Around 9:30, our cat Lemon had an heart attack. We went straight to the vet, but we could tell it was serious, and we feared the worst. Within the hour, she was gone. We think she was around six years old, but we can't be sure.
Lemon was found by one of C's friends beneath a car in Norwich, shivering and clearly petrified. Lemon followed the friend home, but she wasn't allowed pets. C was visiting, fell in love, and brought her home. We took her to the vet, to try and work out anything about her. She had neither ID or chip, so we took her in and named her after Tina Fey's character in 30 rock. The vet guessed her age by the state of her teeth – about a year.
The vet also found that she had a serious heart defect. She'd have to be on pills for life. She was – to quote the memorable literature – a candidate for sudden death.
In other words, Lemon going wasn't a surprise, but it was sudden. You know it's likely going to happen, but you don't think it'll happen tonight, except across a long enough time frame it does.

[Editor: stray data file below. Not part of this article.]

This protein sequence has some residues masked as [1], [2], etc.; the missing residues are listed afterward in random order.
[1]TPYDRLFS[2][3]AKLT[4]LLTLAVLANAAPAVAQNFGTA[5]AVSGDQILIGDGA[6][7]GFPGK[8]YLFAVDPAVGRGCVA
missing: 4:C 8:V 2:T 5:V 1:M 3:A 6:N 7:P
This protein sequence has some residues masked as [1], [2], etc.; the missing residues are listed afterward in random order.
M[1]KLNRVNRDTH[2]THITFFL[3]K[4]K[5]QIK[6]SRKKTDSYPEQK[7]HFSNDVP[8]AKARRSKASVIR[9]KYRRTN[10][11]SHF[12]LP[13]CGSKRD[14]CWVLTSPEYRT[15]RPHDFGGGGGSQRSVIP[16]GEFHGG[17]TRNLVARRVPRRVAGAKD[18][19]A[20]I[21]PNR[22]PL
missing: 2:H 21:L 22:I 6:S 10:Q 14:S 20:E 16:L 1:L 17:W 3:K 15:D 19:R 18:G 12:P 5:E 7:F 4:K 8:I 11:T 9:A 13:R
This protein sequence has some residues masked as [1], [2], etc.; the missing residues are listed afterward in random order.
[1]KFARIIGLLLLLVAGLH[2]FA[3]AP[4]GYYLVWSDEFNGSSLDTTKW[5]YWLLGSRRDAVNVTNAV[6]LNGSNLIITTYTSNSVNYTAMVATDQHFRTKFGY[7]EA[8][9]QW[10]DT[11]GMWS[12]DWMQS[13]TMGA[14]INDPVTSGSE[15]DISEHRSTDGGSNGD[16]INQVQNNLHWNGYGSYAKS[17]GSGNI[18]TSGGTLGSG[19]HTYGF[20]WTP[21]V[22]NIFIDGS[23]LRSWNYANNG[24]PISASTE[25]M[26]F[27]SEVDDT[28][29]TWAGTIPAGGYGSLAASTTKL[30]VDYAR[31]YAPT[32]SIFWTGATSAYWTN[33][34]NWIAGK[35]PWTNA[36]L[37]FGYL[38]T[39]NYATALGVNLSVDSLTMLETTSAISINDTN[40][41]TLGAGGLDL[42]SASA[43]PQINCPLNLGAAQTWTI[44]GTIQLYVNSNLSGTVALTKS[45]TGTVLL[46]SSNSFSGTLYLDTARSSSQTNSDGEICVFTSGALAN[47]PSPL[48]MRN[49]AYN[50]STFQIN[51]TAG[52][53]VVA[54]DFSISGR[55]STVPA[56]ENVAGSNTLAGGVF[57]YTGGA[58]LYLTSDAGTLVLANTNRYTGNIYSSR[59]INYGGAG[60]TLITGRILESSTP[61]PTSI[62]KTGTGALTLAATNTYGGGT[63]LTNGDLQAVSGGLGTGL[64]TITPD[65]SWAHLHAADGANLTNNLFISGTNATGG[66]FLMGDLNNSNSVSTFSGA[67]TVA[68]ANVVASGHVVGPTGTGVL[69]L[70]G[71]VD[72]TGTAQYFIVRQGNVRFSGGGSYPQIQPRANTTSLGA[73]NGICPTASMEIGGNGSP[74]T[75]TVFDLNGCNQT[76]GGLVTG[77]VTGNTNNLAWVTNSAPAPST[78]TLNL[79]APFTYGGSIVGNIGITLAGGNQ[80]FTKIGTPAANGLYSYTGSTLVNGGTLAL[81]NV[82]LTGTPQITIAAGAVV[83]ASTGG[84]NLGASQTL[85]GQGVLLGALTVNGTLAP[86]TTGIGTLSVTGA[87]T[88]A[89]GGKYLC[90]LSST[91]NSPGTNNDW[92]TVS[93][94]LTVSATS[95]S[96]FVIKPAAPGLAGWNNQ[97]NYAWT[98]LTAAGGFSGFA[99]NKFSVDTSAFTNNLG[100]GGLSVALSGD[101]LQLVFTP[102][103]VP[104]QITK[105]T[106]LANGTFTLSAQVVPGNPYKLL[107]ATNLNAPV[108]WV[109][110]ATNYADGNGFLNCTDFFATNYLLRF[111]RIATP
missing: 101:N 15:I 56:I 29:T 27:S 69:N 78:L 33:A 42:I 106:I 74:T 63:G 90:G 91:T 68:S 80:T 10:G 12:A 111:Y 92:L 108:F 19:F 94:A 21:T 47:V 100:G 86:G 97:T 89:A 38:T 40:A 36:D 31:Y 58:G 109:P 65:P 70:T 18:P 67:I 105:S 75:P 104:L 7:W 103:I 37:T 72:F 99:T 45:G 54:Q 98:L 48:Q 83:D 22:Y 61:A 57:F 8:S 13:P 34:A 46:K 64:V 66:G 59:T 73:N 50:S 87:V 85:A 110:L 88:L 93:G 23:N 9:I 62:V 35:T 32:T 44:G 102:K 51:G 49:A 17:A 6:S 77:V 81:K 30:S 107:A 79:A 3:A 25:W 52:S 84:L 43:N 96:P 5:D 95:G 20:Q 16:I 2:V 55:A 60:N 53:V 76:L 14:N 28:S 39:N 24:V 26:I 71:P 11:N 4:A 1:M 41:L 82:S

Lemon was a miniscule Tortie. As she's our cat we don't really realise how small she is until we visited my brother, and their leggy cats made Lemon look like a dachshund. In the land of the feline elves, she was a hobbit.
Lemon was also nervous. To begin with, as often as not, she ran when I entered the room. Even after years, she disliked my perpetual stomp. Yet even early on, if you were still, she would come to you, and share herself with you as much as she was able. The fear is there, but she also was interested in people, wanted to like them, wanted to be petted. They pushed and pulled her. I always took it as a good omen when Lemon ate her pills from my hands. At the least it meant I wouldn't have to quietly pursue her around the house, encouraging her to eat. She was my tortoiseshell cat, crossing my path, one way or another.
Like Lemon's size, it was only the trip to my brother and his giant cats that made me really see how nervous Lemon was. These other cats sprawled, and could be lifted, and got in the way of doors, and generally acted as if they had never known fear in their lives. Because they hadn't.